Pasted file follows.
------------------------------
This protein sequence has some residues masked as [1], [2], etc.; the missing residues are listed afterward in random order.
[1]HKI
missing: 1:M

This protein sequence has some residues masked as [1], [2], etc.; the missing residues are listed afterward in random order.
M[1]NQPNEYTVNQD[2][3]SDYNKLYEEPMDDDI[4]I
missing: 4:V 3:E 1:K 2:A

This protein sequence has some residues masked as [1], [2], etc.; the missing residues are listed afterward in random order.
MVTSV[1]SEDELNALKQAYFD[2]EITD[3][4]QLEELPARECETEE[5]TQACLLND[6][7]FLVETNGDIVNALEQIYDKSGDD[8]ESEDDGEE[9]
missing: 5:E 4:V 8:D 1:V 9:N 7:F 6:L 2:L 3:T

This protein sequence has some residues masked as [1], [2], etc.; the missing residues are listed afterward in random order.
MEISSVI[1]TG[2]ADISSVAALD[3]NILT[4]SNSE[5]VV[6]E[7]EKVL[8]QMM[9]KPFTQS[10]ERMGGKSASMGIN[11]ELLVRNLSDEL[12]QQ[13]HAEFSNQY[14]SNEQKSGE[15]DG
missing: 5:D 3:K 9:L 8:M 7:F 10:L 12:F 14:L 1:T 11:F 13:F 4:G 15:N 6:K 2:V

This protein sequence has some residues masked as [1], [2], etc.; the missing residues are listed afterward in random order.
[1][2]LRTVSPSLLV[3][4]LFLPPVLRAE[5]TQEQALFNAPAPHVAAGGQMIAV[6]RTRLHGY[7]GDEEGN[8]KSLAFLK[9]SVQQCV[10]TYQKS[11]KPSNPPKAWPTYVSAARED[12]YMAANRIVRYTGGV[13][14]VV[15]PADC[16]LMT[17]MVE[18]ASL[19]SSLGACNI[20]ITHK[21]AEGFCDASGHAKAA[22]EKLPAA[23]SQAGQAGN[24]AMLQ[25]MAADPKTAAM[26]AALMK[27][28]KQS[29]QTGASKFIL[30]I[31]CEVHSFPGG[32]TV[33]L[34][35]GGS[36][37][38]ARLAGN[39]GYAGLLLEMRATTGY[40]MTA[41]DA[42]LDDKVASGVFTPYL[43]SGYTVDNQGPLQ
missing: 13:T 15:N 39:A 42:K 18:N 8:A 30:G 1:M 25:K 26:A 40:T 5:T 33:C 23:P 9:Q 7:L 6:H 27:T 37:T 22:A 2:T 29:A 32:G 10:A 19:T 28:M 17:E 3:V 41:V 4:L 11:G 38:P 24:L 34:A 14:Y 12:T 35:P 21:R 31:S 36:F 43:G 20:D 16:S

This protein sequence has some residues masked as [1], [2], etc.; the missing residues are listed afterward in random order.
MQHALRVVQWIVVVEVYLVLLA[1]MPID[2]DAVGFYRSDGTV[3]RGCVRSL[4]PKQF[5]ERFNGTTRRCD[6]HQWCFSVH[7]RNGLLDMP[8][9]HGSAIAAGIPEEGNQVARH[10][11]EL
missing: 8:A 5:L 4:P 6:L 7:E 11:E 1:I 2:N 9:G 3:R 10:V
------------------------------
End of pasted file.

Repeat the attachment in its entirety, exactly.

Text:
This protein sequence has some residues masked as [1], [2], etc.; the missing residues are listed afterward in random order.
[1]HKI
missing: 1:M

This protein sequence has some residues masked as [1], [2], etc.; the missing residues are listed afterward in random order.
M[1]NQPNEYTVNQD[2][3]SDYNKLYEEPMDDDI[4]I
missing: 4:V 3:E 1:K 2:A

This protein sequence has some residues masked as [1], [2], etc.; the missing residues are listed afterward in random order.
MVTSV[1]SEDELNALKQAYFD[2]EITD[3][4]QLEELPARECETEE[5]TQACLLND[6][7]FLVETNGDIVNALEQIYDKSGDD[8]ESEDDGEE[9]
missing: 5:E 4:V 8:D 1:V 9:N 7:F 6:L 2:L 3:T

This protein sequence has some residues masked as [1], [2], etc.; the missing residues are listed afterward in random order.
MEISSVI[1]TG[2]ADISSVAALD[3]NILT[4]SNSE[5]VV[6]E[7]EKVL[8]QMM[9]KPFTQS[10]ERMGGKSASMGIN[11]ELLVRNLSDEL[12]QQ[13]HAEFSNQY[14]SNEQKSGE[15]DG
missing: 5:D 3:K 9:L 8:M 7:F 10:L 12:F 14:L 1:T 11:F 13:F 4:G 15:N 6:K 2:V

This protein sequence has some residues masked as [1], [2], etc.; the missing residues are listed afterward in random order.
[1][2]LRTVSPSLLV[3][4]LFLPPVLRAE[5]TQEQALFNAPAPHVAAGGQMIAV[6]RTRLHGY[7]GDEEGN[8]KSLAFLK[9]SVQQCV[10]TYQKS[11]KPSNPPKAWPTYVSAARED[12]YMAANRIVRYTGGV[13][14]VV[15]PADC[16]LMT[17]MVE[18]ASL[19]SSLGACNI[20]ITHK[21]AEGFCDASGHAKAA[22]EKLPAA[23]SQAGQAGN[24]AMLQ[25]MAADPKTAAM[26]AALMK[27][28]KQS[29]QTGASKFIL[30]I[31]CEVHSFPGG[32]TV[33]L[34][35]GGS[36][37][38]ARLAGN[39]GYAGLLLEMRATTGY[40]MTA[41]DA[42]LDDKVASGVFTPYL[43]SGYTVDNQGPLQ
missing: 13:T 15:N 39:A 42:K 18:N 8:A 30:G 1:M 25:K 26:A 40:T 5:T 33:C 23:P 9:Q 7:L 6:H 27:T 37:T 22:A 2:T 29:A 32:G 10:A 19:T 28:M 17:E 3:V 41:V 4:L 11:G 38:P 24:L 34:A 14:Y 12:T 35:P 21:R 31:S 36:F 43:G 20:D 16:S

This protein sequence has some residues masked as [1], [2], etc.; the missing residues are listed afterward in random order.
MQHALRVVQWIVVVEVYLVLLA[1]MPID[2]DAVGFYRSDGTV[3]RGCVRSL[4]PKQF[5]ERFNGTTRRCD[6]HQWCFSVH[7]RNGLLDMP[8][9]HGSAIAAGIPEEGNQVARH[10][11]EL
missing: 8:A 5:L 4:P 6:L 7:E 11:E 1:I 2:N 9:G 3:R 10:V